Wednesday, November 10, 2010

Antisocial behavior more heritable for girls and the wealthy

According to this Swedish twin study, heritability for teenage antisocial behavior is higher for females and people from high-income homes. This pattern indicates that environments are more uniformly prosocial for girls and wealthy kids, so the impact of genes becomes more powerful. By contrast, men and poor people inhabit more diverse environments which can either encourage or discourage bad behavior, so genes end up comparatively less important.

These findings are consistent with a claim made by Emile Durkheim a century ago that social conditions make or break men more than women.

2 comments:

Anonymous said...

men and poor people inhabit more diverse environments which can either encourage or discourage bad behavior, so genes end up comparatively less important.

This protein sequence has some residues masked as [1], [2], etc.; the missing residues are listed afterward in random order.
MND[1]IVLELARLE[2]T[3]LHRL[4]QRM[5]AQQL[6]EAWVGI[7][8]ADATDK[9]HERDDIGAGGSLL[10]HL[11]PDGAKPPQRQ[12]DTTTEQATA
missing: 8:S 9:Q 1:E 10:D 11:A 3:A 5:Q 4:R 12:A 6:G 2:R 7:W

Or to put it a little more starkly, boys even in wealthy homes are more likely than their sisters to be emotionally traumatized as children.

Hail said...

Girls from high-income homes are more likely to get into trouble as teens, than are boys from high-income homes.

I suppose one would have to anchor this in the wider culture before making any bold pronouncements. If I may:

1.) There are a lot of non-Europeans in Swedish high schools today,
2.) The non-whites are socially-dynamic; 'cool'. (Promoted so by multikulti culture, as in the USA).
3.) Non-European immigrants in Swedish cities are a lot more criminal than native-Swedes.
4.) If we say that girls "follow trends" more than boys, whatever those trends may be, that would explain the result of this study. They [upper-income white girls in Sweden] are emulating their nonwhite [lower-class] peers, whereas the boys do so much less, being less natural-followers.
5.) Naturally, the white-Swede girls pushed over the edge to do this will be those with more genetic propensity to criminality.

In the simplest terms: "It's the multikluti culture, stupid."

How does that thesis hold up?